The open space is the best kind of arrangement for a reading room where readers can help themselves to the books. It permits distribution of the tables in the best possible way, and makes room for more of them, as there are no internal walls, just one big open space. This layout is the most common type in the big libraries such as the British Library in London. In our case, the open space of the reading room occupies the entire ground floor. Seeing as we had decided to transform the router walls of the old building into green walls, we built the entire perimeter of the library out of glass so that readers could enjoy the view of the greenery as they read or study. And we surrounded the library with a pool of shallow water to add another natural element to the poetry of the space. The glass is curved all along the perimeter to echo the movement of the water and the green leaves. This solution makes what could have been an ordinary box into a natural environment that will fascinate citizens and invite them to use it more frequently to enjoy this inner garden. We created another open space on the underground floor for exhibitions and presentations, a big rectangular space with no partitions, with track lighting that may be oriented in any direction. This flexibility makes the space suitable for hosting exhibitions, meetings and presentations. The ceiling is sound-absorbing to improve acoustic performance.

The City of Maranello has said it believes in the need to promote innovative projects for the city aimed at qualifying urban space through attractive architecture. Is the library part of this programme?

Andrea Maffei:
Of course: the library is one of the projects the City wanted to work on to improve the quality of the city and its services with innovative buildings. Ferrari had its workshops in Maranello designed by archistars to improve the quality of the factory, but they’re not open to the public. And so the city wanted to extend this concept to public buildings open to all, to improve the town’s quality of life and renew its architecture. Our project and Piero Lissoni’s welcome tower are stimuli that renew their context and make it into an attraction for the community.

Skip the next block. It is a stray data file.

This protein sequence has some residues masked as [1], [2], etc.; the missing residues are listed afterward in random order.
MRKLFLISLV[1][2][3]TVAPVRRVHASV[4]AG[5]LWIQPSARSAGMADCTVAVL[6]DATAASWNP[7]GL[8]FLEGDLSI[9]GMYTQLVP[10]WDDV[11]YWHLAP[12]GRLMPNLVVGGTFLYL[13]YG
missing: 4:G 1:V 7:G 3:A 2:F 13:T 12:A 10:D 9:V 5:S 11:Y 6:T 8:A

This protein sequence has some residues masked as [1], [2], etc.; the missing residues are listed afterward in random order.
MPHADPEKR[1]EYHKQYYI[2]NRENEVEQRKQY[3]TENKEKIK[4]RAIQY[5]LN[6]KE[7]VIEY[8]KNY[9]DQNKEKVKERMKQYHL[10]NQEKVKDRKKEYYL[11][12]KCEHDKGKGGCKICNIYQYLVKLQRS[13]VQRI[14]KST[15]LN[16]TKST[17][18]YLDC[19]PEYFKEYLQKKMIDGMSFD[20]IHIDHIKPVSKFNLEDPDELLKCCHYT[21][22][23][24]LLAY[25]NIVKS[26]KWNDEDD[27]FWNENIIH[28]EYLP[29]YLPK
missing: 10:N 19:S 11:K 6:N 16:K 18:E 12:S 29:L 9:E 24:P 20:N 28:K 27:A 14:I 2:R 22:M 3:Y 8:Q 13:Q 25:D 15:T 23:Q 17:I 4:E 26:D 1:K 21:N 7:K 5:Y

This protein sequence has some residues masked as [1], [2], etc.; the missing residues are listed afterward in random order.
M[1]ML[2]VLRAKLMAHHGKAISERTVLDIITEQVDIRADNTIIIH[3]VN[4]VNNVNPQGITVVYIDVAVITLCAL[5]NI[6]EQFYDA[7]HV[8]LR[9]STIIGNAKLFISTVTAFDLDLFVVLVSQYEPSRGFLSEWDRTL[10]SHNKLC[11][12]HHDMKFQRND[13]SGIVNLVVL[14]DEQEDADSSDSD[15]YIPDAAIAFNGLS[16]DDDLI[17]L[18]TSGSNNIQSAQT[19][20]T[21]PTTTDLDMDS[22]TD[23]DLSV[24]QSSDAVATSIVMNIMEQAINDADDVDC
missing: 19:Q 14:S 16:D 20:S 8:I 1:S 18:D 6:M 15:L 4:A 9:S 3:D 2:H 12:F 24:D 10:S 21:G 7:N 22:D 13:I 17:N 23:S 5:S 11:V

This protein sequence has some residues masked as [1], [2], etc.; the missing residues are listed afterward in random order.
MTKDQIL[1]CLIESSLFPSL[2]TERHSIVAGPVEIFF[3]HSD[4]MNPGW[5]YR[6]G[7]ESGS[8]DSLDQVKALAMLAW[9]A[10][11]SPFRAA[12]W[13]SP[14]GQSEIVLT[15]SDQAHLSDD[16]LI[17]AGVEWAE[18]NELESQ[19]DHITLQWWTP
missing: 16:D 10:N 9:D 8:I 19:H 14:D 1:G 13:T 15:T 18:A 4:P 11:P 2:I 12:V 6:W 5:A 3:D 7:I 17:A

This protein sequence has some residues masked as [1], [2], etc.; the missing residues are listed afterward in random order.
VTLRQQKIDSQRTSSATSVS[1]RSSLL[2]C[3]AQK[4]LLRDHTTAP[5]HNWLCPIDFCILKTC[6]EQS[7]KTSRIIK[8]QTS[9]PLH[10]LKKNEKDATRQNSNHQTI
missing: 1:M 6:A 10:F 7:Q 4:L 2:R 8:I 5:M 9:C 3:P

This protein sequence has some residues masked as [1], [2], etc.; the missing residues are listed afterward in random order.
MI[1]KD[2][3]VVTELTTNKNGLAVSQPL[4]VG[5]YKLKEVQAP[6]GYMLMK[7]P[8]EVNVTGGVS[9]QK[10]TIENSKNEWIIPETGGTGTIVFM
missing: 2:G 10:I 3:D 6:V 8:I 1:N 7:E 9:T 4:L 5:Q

Work will soon begin on the Endless Tower, the CityLife skyscraper with which Arata Isozaki & Andrea Maffei Associati are contributing to the redevelopment of Milan’s historic trade fair district. What formal and technological innovations characterise this building?

Andrea Maffei:
The concept behind the Citylife skyscraper was reinterpreting the very idea of the skyscraper. These buildings are normally designed with a central core for services (elevators, ventilation spaces and fire stairs) with the offices arranged around them. In our project, we wanted to experiment with a different form of distribution: the core was divided in two parts positioned at either end of the rectangular surface. This created a big rectangular open space in the middle of the building, with panoramic elevators at both ends. This layout makes the offices more efficient, as a single big space in which the occupants can easily and freely organise their offices. Freedom and flexibility of use seem to be the most interesting aspect of the building, in our opinion. This basic functional distribution was then developed vertically on the basis of a concept of modularity which may be repeated infinitely. We did not want to create a skyscraper that ends with a head closing it off, but to characterise it with a series of clear, differentiated compositional modules that are constantly overlapped vertically, in theory infinitely, like a sort of endless tower. We created modules of 6 floors characterised by a slightly curved façade that distinguishes among them, not only for formal reasons but to represent our concept and make it visible. This is the language the architect uses to represent the concept he wishes to express. The floors in the building are interrupted by two technical levels, one halfway up the building and one at the top, clearly identified by a different façade, picking up on the theme of the entrance lobby. The architectural idiom represents the building’s composition and allows us to understand its functional and technical composition. This is why there are four steel struts on the outside reinforcing the building at its base, so that the core walls can be made thinner for one third of the building’s height. This made it possible to reduce the building’s overall width, saving on façade materials and improving efficiency. Leaving these mechanical aspects bare, such as the struts and panoramic elevators, is an idea inspired by the Futurist movement of the '30s in Milan: the building as machine, in which people’s vertical movements are visible and the gears in the structural mechanism are revealed. In this sense it is a homage to the city of Milan and its futurist artists.

The project is very ambitious, especially if we consider the scenario it fits into, in Italy. Can you tell us how you are planning to manage the various phases in construction? What sort of time span are you looking at?

Andrea Maffei:
Construction will begin in June with foundations and continue with the underground parking lot starting in September. We will starting building the above-ground structures in 2012 and work will be completed in January 2015, before the ’EXPO’ scheduled for the summer of the same year. Citylife construction is proceeding actively and on schedule. The client clearly intends to complete the work by the scheduled deadline. The visitors who come to ’EXPO’ will find a new Milan, and these new skyscrapers make a big contribution to the new look of the Lombard city.

Interview by Flores Zanchi